Amazon has confirmed that customer names and email addresses have been disclosed in a Black Friday week data leak. The online retail giant wasn't hacked, there was no breach and there was no apology. There was just an email informing those customers involved (including me) there had been a 'technical error' which had resulted in names and email addresses being 'inadvertently disclosed.' Oh well, that's OK then. Not.
An email from Amazon arrived while I was on a train halfway between London and Leeds. It was not an email I wanted to read. The subject heading of 'Important information about your Amazon.com account' didn't bode well, and the message itself confirmed my suspicions.
"Hello, we're contacting you to let you know that our website inadvertently disclosed your name and email address due to a technical error. The issue has been fixed. This is not a result of anything you have done, and there is no need for you to change your password or take any other action."
That was it, short and not at all sweet. No information about how this happened and absolutely no apology for leaking my name and email address. The official media statement from Amazon was just as abrupt: "We have fixed the issue and informed customers who may have been impacted" it stated before adding, "Amazon takes all security-related matters very seriously and your account security is our top priority. We have policies and security measures in place to ensure that your personal information remains secure."
Not secure enough, it would seem. Even if, as the Amazon press office in the UK insisted after repeated questioning by The Register, this was "not a breach in the sense of a hack" but rather "an inadvertent technical error" it's still worrying that a corporation the size and profile of Amazon could have allowed the leakage to happen.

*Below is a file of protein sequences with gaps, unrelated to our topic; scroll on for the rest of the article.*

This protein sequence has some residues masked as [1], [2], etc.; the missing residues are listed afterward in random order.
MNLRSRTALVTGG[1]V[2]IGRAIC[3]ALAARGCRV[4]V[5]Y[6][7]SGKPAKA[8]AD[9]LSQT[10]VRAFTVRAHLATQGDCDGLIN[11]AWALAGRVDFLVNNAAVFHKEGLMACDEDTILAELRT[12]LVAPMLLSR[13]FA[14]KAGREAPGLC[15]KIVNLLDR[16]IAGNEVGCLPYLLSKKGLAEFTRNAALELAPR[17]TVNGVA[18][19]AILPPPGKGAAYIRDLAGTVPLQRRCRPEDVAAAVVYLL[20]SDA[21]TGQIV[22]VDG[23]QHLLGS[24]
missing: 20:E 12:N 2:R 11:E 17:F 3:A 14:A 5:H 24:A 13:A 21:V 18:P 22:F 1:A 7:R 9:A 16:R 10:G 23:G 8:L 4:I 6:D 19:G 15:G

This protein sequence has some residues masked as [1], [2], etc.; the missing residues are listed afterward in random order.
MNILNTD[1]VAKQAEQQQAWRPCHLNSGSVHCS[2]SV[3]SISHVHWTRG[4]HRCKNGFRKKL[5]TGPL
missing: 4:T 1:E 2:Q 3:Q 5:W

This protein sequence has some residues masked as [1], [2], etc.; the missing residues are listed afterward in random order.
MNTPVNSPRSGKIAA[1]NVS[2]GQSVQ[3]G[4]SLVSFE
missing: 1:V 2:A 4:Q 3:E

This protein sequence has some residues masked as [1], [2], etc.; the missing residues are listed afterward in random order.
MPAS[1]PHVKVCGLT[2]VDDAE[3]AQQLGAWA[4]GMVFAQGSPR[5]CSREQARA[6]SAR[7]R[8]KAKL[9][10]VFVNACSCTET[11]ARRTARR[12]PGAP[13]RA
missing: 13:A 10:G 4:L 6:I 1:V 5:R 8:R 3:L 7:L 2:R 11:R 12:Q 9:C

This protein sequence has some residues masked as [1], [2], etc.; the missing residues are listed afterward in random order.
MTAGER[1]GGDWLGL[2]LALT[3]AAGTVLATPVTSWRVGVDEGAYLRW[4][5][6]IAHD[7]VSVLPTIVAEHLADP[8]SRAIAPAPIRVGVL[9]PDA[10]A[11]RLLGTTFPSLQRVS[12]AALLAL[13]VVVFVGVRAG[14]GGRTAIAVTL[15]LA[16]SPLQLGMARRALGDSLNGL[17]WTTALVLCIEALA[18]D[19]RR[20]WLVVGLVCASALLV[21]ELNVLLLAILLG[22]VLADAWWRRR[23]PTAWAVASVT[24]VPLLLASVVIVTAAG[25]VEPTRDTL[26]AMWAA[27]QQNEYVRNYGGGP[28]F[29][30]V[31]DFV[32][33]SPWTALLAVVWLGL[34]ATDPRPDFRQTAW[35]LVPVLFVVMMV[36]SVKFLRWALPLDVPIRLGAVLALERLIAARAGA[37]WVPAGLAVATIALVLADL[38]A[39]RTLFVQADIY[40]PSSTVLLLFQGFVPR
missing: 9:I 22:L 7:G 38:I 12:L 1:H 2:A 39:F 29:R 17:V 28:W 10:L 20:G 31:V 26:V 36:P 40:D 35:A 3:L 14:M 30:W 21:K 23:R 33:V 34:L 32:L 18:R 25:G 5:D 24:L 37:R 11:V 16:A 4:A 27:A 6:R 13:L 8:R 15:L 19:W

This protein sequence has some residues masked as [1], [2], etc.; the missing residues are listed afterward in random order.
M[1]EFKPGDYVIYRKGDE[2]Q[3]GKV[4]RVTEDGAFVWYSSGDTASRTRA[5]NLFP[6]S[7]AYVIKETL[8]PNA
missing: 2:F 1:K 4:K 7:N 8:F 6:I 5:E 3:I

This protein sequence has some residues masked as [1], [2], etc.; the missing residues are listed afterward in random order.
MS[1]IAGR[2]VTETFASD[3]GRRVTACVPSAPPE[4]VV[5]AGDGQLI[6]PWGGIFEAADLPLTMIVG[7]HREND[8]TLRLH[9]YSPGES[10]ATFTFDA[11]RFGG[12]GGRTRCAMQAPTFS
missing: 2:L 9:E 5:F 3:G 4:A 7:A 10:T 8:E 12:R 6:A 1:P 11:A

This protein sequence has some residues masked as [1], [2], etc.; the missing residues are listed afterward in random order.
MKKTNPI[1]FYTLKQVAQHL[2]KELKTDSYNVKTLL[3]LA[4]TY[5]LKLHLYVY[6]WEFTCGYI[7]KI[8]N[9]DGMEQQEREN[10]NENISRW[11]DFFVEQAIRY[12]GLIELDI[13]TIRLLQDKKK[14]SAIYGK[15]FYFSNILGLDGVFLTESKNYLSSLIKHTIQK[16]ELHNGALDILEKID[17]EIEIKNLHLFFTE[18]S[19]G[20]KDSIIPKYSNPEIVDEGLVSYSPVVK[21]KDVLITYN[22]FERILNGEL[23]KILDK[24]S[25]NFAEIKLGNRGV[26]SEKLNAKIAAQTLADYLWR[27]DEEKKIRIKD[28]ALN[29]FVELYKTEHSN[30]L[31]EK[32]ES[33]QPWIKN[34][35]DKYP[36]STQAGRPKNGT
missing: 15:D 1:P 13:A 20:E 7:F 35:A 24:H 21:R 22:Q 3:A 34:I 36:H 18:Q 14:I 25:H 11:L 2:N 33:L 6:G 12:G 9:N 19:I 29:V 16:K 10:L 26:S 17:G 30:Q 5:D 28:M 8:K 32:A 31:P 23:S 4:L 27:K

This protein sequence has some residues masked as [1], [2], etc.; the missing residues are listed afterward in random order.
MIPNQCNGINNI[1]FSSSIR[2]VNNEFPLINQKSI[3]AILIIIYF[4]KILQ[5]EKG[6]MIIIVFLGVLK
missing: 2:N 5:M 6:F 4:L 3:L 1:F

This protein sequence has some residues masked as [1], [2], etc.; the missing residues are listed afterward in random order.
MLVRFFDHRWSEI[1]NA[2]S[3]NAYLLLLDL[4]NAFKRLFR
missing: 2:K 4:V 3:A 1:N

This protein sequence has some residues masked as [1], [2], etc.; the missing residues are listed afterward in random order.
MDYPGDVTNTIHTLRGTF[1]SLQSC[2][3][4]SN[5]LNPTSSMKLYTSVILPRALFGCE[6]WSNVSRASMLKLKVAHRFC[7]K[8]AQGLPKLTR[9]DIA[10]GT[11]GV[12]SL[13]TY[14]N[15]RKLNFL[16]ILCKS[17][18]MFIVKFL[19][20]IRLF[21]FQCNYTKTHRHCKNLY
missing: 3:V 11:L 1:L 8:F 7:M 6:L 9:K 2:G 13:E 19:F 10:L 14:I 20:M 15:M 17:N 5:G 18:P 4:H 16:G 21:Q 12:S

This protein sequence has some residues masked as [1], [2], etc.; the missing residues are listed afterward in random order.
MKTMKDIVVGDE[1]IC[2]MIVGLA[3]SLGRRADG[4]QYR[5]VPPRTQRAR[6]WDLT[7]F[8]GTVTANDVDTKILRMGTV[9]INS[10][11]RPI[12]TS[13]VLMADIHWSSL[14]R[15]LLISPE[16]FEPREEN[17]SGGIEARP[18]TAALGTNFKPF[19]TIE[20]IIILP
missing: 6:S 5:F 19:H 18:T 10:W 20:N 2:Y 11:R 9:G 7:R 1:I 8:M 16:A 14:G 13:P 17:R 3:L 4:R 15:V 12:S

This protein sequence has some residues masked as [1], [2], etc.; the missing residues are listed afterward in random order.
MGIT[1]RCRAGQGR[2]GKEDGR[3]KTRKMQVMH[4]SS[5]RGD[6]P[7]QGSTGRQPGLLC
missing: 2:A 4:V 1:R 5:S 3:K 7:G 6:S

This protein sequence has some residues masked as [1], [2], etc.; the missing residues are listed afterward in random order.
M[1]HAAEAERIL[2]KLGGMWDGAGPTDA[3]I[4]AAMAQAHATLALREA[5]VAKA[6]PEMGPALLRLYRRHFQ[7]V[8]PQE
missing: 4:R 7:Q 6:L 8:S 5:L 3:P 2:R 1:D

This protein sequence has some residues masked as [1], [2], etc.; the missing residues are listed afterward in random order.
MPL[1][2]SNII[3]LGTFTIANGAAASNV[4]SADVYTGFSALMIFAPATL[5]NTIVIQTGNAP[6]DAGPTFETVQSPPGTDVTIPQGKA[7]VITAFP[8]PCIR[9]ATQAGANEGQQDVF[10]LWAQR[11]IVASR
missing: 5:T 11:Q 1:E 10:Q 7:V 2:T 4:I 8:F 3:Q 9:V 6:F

Although this appears not to be a breach in the sense of an attack on the customer data held at Amazon, such semantics are cold comfort for those people whose information has been leaked. "This rather looks like an inadvertent programming error that made some details of Amazon's profiles publicly available to random people" Ilia Kolochenko, CEO and founder of web security company High-Tech Bridge, told me in an email. Lev Lesokhin, vice president of strategy at software intelligence outfit CAST, adds that "Amazon's vulnerability showed even its development and IT Operations teams need to pay closer attention towards their software structural quality."
Of course, things could have been a lot worse. Assuming that no further data is found to have been exposed by whatever the problem at Amazon was, that only names and email addresses were exposed means that the data is of limited value to the criminal classes. Which isn't the same as no value at all as Richard Walters, CTO of security vendor CensorNet, points out. "Cyber criminals can do a lot of damage with a large database of names and emails" Walters says, "the greatest risk is of brute force attacks - where criminals use a leaked email address and common password combinations to try and break into other personal accounts." If Amazon customer have been using the same login credentials at other sites and services it could just mean a matter of joining the dots for an attacker to get access to a profitable resource.
This is especially true at the moment, with retail fraud attempts expected to rise by 14% across the Black Friday to Cyber Monday weekend according to research by payment provider ACI Worldwide.